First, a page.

The world's largest mercenary army has been accused of murdering Afghanis and Iraqis with impunity and immunity and lying to Congress. That is hardly the way to win the hearts and minds of civilians.

Why would the minister sign any contract with this appalling Blackwater company.

National DefenceOral Questions

11:50 a.m.

Central Nova Nova Scotia

Conservative

Peter MacKay ConservativeMinister of National Defence

Mr. Speaker, we do not have a contract with BlackBerry or Blackwater at the Canadian Forces. We do in fact contract out for very specific purposes involving training. At certain times of the year, when facilities in Canada are not suitable for the type of training required, we invest in that. We invest in the training. We invest in the equipment.

I would hope that the member opposite in the third party in the third row would be a little more forthcoming in his support for the men and women in uniform.

Fisheries and OceansOral Questions

11:50 a.m.

NDP

Fin Donnelly NDP New Westminster—Coquitlam, BC

Mr. Speaker, the Minister of Fisheries and Oceans has been unacceptably silent on fleet separation. The Conservatives will not say publicly what they are planning to do. However, what we do know is that for years this policy has preserved jobs for independent fishers. It is becoming obvious that the minister wants to sell out Canadian fishers to big corporate interests. The minister must come clean.

Why does the Conservative government want to get rid of something that has helped so many coastal communities?

Fisheries and OceansOral Questions

11:50 a.m.

Pitt Meadows—Maple Ridge—Mission B.C.

Conservative

Randy Kamp ConservativeParliamentary Secretary to the Minister of Fisheries and Oceans and for the Asia-Pacific Gateway

Mr. Speaker, as I said earlier, these are consultations. The minister is listening to fishermen who have an interest in their way of life. He has no mandate. He is not advocating any particular position in this. He is listening to fishermen because we are committed to the economic vitality of the fishermen and the communities in which they live.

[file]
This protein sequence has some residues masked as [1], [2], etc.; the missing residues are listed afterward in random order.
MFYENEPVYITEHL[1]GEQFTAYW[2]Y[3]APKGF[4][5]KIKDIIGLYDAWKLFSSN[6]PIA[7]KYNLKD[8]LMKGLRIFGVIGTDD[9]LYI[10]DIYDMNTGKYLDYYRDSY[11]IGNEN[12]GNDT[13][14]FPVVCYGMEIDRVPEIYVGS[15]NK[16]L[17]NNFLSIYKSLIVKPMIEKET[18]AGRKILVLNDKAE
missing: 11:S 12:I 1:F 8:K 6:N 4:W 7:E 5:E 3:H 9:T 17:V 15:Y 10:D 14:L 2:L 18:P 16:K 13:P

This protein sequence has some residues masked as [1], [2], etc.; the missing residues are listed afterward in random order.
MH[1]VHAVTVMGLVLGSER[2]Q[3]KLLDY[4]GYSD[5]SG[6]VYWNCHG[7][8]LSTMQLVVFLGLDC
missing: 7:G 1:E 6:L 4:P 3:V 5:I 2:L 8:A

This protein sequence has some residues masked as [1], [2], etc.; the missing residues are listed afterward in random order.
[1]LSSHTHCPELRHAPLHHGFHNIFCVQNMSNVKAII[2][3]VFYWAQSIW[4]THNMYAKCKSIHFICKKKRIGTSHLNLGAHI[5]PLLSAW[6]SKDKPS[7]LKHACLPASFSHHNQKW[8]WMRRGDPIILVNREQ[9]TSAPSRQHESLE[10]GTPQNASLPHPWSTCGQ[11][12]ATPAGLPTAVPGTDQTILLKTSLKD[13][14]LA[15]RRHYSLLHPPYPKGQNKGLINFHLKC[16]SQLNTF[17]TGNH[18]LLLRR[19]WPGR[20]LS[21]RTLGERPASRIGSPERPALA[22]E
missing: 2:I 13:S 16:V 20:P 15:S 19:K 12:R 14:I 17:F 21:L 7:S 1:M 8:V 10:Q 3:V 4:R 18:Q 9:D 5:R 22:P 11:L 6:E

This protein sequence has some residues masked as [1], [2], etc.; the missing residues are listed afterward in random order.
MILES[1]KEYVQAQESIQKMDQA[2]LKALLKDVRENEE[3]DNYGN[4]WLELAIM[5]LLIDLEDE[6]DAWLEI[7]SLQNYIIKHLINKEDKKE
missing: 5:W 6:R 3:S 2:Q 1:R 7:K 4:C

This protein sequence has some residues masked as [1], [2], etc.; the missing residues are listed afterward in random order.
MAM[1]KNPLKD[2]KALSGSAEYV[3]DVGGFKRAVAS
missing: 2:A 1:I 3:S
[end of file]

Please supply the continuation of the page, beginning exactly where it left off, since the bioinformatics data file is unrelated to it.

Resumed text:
Fisheries and OceansOral Questions

March 9th, 2012 / 11:50 a.m.

NDP

Philip Toone NDP Gaspésie—Îles-de-la-Madeleine, QC

Mr. Speaker, eliminating the fleet separation policy will harm independent fishers. The government is only consulting through the Internet. This is of great concern to the coastal communities in the Gulf of St. Lawrence, communities that depend on fishing. Francophones represent 25% of independent fishers. Doing away with the fleet separation policy will have serious repercussions for fishers in Quebec and New Brunswick.

Why are the Conservatives putting the interests of major corporations ahead of those of independent fishers and their families?

Fisheries and OceansOral Questions

11:50 a.m.

Pitt Meadows—Maple Ridge—Mission B.C.

Conservative

Randy Kamp ConservativeParliamentary Secretary to the Minister of Fisheries and Oceans and for the Asia-Pacific Gateway

Mr. Speaker, what we want, and hope what the opposition wants, is a strong and viable fishery. We are losing that and changes do need to be made. Therefore, the minister is speaking to fishermen asking them if there are changes or ways in which they might have a more stable and economically sustainable fishery. We are listening at this point and will continue to do so. I wish those members would join us in this modernization process.

JusticeOral Questions

11:50 a.m.

Conservative

David Wilks Conservative Kootenay—Columbia, BC

Mr. Speaker, Canadians are concerned about crime and keeping our streets and communities safe.

In the last election campaign, we promised Canadians that we would introduce harsher sentences for violent criminals in the first 100 days of this Parliament.

The safe streets and communities act will ensure jail time for sexual predators and drug dealers who target our children.

The opposition parties recently moved to adjourn Parliament rather than debate the legislation. Could the parliamentary secretary update the House as to the status of the safe streets and communities act?

JusticeOral Questions

11:50 a.m.

Delta—Richmond East B.C.

Conservative

Kerry-Lynne Findlay ConservativeParliamentary Secretary to the Minister of Justice

Mr. Speaker, I would like to thank the member for his work on the justice committee.

First, it is ironic that the NDP members wanted to leave work early. They should know that those who do not show up for work, should not get a promotion. They should just ask the little Liberal Party.

Despite the silly games of the opposition, I can report that the final vote for the safe streets and communities act will take place next Monday. That means the opposition parties will have one more opportunity to get on board with victims advocates, law enforcement, provincial attorneys general and premiers who strongly support this legislation.

I would also note that recent polls show—

JusticeOral Questions

11:50 a.m.

Conservative

The Speaker Conservative Andrew Scheer

The hon. member for Mount Royal.